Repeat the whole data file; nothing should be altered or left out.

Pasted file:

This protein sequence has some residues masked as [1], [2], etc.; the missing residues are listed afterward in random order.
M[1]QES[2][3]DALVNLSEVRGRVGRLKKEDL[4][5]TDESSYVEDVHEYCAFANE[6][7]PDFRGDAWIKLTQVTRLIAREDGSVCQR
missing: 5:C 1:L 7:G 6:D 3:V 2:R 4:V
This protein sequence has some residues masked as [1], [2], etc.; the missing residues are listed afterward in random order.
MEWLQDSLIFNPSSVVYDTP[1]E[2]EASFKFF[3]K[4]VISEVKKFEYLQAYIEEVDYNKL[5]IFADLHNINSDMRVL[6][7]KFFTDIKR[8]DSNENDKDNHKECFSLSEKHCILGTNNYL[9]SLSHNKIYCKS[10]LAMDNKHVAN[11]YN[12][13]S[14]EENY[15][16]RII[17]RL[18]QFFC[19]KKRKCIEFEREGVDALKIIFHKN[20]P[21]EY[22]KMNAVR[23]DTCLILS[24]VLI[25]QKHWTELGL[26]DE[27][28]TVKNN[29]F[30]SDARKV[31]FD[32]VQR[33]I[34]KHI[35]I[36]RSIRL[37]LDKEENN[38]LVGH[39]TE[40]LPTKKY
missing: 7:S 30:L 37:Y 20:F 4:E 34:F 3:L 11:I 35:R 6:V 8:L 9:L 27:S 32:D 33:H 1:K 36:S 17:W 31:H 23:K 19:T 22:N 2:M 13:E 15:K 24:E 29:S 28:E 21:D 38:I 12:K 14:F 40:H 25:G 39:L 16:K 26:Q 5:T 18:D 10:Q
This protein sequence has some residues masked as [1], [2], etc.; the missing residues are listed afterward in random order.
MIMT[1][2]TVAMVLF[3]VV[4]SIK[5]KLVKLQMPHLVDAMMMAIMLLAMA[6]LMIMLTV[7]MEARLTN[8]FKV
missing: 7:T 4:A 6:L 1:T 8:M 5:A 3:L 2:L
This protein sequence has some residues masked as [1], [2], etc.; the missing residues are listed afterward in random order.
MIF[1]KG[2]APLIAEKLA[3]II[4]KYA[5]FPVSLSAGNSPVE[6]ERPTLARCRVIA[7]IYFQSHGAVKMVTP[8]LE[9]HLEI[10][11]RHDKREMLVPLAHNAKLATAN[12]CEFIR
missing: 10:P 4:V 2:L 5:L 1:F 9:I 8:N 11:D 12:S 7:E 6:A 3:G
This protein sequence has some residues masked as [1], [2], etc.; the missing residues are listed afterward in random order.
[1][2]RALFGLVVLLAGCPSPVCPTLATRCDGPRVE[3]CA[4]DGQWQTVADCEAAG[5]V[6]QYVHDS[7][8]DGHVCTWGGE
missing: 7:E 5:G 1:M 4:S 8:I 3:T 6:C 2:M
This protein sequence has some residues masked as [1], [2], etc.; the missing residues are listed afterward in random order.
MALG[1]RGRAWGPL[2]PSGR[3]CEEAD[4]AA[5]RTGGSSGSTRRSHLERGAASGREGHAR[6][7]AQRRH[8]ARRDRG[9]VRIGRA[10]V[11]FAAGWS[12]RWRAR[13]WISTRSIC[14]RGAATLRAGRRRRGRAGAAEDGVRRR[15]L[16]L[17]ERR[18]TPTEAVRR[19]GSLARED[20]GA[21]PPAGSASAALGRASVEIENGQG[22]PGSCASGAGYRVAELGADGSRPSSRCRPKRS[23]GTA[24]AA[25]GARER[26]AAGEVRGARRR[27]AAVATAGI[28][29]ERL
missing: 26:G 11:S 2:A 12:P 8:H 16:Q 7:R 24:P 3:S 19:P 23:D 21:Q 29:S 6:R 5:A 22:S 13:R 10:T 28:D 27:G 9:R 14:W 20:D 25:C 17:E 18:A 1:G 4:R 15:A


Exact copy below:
This protein sequence has some residues masked as [1], [2], etc.; the missing residues are listed afterward in random order.
M[1]QES[2][3]DALVNLSEVRGRVGRLKKEDL[4][5]TDESSYVEDVHEYCAFANE[6][7]PDFRGDAWIKLTQVTRLIAREDGSVCQR
missing: 5:C 1:L 7:G 6:D 3:V 2:R 4:V
This protein sequence has some residues masked as [1], [2], etc.; the missing residues are listed afterward in random order.
MEWLQDSLIFNPSSVVYDTP[1]E[2]EASFKFF[3]K[4]VISEVKKFEYLQAYIEEVDYNKL[5]IFADLHNINSDMRVL[6][7]KFFTDIKR[8]DSNENDKDNHKECFSLSEKHCILGTNNYL[9]SLSHNKIYCKS[10]LAMDNKHVAN[11]YN[12][13]S[14]EENY[15][16]RII[17]RL[18]QFFC[19]KKRKCIEFEREGVDALKIIFHKN[20]P[21]EY[22]KMNAVR[23]DTCLILS[24]VLI[25]QKHWTELGL[26]DE[27][28]TVKNN[29]F[30]SDARKV[31]FD[32]VQR[33]I[34]KHI[35]I[36]RSIRL[37]LDKEENN[38]LVGH[39]TE[40]LPTKKY
missing: 7:S 30:L 37:Y 20:F 4:E 34:F 3:L 11:I 35:R 6:V 8:L 9:L 27:S 32:D 33:H 1:K 36:S 17:W 31:H 23:K 19:T 22:N 2:M 13:E 15:K 24:E 29:S 28:E 21:D 38:I 12:K 14:F 40:H 25:G 39:L 16:K 26:Q 5:T 18:D 10:Q
This protein sequence has some residues masked as [1], [2], etc.; the missing residues are listed afterward in random order.
MIMT[1][2]TVAMVLF[3]VV[4]SIK[5]KLVKLQMPHLVDAMMMAIMLLAMA[6]LMIMLTV[7]MEARLTN[8]FKV
missing: 7:T 4:A 6:L 1:T 8:M 5:A 3:L 2:L
This protein sequence has some residues masked as [1], [2], etc.; the missing residues are listed afterward in random order.
MIF[1]KG[2]APLIAEKLA[3]II[4]KYA[5]FPVSLSAGNSPVE[6]ERPTLARCRVIA[7]IYFQSHGAVKMVTP[8]LE[9]HLEI[10][11]RHDKREMLVPLAHNAKLATAN[12]CEFIR
missing: 10:P 4:V 2:L 5:L 1:F 9:I 8:N 11:D 12:S 7:E 6:A 3:G
This protein sequence has some residues masked as [1], [2], etc.; the missing residues are listed afterward in random order.
[1][2]RALFGLVVLLAGCPSPVCPTLATRCDGPRVE[3]CA[4]DGQWQTVADCEAAG[5]V[6]QYVHDS[7][8]DGHVCTWGGE
missing: 7:E 5:G 1:M 4:S 8:I 3:T 6:C 2:M
This protein sequence has some residues masked as [1], [2], etc.; the missing residues are listed afterward in random order.
MALG[1]RGRAWGPL[2]PSGR[3]CEEAD[4]AA[5]RTGGSSGSTRRSHLERGAASGREGHAR[6][7]AQRRH[8]ARRDRG[9]VRIGRA[10]V[11]FAAGWS[12]RWRAR[13]WISTRSIC[14]RGAATLRAGRRRRGRAGAAEDGVRRR[15]L[16]L[17]ERR[18]TPTEAVRR[19]GSLARED[20]GA[21]PPAGSASAALGRASVEIENGQG[22]PGSCASGAGYRVAELGADGSRPSSRCRPKRS[23]GTA[24]AA[25]GARER[26]AAGEVRGARRR[27]AAVATAGI[28][29]ERL
missing: 26:G 11:S 2:A 12:P 8:H 16:Q 7:R 24:P 3:S 19:P 23:D 21:Q 29:S 6:R 5:A 22:S 13:R 10:T 28:D 27:G 9:R 14:W 20:D 25:C 17:E 18:A 1:G 4:R 15:A